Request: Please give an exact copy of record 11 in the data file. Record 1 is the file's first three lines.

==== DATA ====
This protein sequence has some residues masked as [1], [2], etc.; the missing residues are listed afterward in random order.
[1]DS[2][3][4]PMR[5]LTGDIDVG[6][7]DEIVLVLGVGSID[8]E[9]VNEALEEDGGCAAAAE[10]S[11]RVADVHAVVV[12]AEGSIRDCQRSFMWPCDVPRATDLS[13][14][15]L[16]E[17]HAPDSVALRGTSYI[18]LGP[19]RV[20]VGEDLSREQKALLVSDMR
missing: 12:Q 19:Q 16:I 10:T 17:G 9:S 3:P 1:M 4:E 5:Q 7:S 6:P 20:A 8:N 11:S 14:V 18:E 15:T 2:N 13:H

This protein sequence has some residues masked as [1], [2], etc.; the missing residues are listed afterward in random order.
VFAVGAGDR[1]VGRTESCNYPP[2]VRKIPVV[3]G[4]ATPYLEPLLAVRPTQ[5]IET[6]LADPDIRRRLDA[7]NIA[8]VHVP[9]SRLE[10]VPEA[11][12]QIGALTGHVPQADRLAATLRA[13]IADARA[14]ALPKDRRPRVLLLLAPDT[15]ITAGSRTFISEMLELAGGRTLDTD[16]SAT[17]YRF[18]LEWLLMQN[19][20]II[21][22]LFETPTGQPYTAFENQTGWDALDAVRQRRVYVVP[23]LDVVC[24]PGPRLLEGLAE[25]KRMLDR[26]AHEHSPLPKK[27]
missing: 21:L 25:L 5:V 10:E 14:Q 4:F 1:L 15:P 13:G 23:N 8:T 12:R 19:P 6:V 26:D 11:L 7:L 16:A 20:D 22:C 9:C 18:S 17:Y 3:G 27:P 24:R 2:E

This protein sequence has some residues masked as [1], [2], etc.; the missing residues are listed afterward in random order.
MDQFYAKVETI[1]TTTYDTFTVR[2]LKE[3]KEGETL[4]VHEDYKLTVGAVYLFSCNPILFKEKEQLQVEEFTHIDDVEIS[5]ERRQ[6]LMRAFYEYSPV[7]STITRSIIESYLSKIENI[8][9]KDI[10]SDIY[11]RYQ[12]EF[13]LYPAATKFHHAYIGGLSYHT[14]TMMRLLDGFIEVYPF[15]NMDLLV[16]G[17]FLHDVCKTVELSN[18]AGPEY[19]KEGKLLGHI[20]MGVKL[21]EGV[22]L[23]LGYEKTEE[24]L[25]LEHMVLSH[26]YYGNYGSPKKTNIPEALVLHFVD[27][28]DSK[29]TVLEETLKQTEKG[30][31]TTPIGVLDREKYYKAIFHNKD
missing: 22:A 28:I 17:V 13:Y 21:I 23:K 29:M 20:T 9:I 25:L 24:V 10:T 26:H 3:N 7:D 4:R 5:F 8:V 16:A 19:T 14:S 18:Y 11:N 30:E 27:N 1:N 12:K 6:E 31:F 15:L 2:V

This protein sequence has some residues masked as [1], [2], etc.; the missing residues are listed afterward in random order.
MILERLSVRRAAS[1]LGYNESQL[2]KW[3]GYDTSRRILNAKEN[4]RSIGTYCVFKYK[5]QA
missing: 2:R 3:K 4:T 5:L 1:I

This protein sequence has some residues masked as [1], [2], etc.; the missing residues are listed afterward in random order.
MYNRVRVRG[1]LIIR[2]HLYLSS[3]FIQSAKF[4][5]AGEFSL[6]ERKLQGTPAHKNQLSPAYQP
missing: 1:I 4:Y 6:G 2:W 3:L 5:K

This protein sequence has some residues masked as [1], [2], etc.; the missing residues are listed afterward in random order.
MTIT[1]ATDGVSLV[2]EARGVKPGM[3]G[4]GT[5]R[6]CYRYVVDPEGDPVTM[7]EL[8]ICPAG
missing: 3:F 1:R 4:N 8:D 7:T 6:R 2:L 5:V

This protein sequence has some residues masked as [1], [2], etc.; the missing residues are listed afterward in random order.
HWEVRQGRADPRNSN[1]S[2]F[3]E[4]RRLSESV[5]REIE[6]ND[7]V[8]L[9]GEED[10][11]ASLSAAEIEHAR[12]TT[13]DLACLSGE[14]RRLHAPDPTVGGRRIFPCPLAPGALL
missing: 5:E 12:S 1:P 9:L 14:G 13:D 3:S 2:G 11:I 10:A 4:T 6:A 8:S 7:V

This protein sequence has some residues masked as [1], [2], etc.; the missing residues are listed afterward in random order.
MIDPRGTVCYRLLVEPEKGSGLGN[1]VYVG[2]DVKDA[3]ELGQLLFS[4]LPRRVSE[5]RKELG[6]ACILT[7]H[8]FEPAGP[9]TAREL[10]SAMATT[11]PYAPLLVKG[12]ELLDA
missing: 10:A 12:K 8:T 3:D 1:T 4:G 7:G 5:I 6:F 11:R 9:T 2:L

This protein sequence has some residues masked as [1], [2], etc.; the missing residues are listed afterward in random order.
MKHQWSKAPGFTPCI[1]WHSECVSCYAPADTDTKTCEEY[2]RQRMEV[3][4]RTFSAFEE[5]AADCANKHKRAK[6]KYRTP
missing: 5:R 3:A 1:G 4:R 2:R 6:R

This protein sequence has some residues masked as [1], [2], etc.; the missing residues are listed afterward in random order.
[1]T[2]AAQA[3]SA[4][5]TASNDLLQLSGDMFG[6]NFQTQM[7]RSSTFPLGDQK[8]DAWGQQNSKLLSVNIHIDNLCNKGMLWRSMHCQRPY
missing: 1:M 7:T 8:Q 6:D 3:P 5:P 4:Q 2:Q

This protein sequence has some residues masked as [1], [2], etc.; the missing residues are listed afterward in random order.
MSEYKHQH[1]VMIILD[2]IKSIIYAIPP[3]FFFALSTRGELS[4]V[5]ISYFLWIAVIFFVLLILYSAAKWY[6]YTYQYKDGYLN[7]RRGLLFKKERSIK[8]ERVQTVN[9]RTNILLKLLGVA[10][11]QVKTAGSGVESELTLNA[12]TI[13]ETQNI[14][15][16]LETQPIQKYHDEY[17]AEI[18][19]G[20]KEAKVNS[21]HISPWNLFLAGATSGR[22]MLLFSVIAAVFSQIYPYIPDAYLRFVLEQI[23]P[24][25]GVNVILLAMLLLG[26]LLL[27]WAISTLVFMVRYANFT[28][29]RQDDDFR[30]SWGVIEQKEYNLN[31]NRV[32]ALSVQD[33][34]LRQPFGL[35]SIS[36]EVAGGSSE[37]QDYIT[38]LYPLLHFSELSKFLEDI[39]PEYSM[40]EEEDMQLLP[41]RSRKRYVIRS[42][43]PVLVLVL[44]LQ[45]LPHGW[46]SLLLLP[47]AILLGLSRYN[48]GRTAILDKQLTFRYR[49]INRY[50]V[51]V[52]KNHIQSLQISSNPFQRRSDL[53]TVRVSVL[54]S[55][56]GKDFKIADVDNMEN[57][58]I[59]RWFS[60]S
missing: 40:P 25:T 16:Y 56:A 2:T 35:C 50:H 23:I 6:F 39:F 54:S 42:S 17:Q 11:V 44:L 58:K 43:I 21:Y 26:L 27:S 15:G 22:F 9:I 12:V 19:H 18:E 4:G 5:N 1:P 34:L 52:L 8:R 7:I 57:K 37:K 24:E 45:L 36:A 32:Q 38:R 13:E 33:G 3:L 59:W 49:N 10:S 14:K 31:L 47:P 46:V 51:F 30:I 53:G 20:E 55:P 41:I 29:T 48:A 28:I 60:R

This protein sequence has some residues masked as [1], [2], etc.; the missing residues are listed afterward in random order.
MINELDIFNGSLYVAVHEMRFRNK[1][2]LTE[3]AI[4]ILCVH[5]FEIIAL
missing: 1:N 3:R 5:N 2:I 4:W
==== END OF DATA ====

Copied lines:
This protein sequence has some residues masked as [1], [2], etc.; the missing residues are listed afterward in random order.
MSEYKHQH[1]VMIILD[2]IKSIIYAIPP[3]FFFALSTRGELS[4]V[5]ISYFLWIAVIFFVLLILYSAAKWY[6]YTYQYKDGYLN[7]RRGLLFKKERSIK[8]ERVQTVN[9]RTNILLKLLGVA[10][11]QVKTAGSGVESELTLNA[12]TI[13]ETQNI[14][15][16]LETQPIQKYHDEY[17]AEI[18][19]G[20]KEAKVNS[21]HISPWNLFLAGATSGR[22]MLLFSVIAAVFSQIYPYIPDAYLRFVLEQI[23]P[24][25]GVNVILLAMLLLG[26]LLL[27]WAISTLVFMVRYANFT[28][29]RQDDDFR[30]SWGVIEQKEYNLN[31]NRV[32]ALSVQD[33][34]LRQPFGL[35]SIS[36]EVAGGSSE[37]QDYIT[38]LYPLLHFSELSKFLEDI[39]PEYSM[40]EEEDMQLLP[41]RSRKRYVIRS[42][43]PVLVLVL[44]LQ[45]LPHGW[46]SLLLLP[47]AILLGLSRYN[48]GRTAILDKQLTFRYR[49]INRY[50]V[51]V[52]KNHIQSLQISSNPFQRRSDL[53]TVRVSVL[54]S[55][56]GKDFKIADVDNMEN[57][58]I[59]RWFS[60]S
missing: 40:P 25:T 16:Y 56:A 2:T 35:C 50:H 23:I 6:F 39:F 54:S 42:S 17:Q 11:V 44:L 58:K 43:I 21:Y 26:L 27:S 15:G 22:F 9:I 12:V 19:H 18:E 4:G 5:N 1:P 34:L 52:L 8:R 7:I 57:K 37:K 24:E 45:L 36:A 32:Q 38:R 13:E 33:G 3:L 59:W 49:N 10:S 14:K 31:L 47:P 46:V 51:F 30:I 53:G 20:E 55:P 41:I 29:T 48:A 28:I 60:R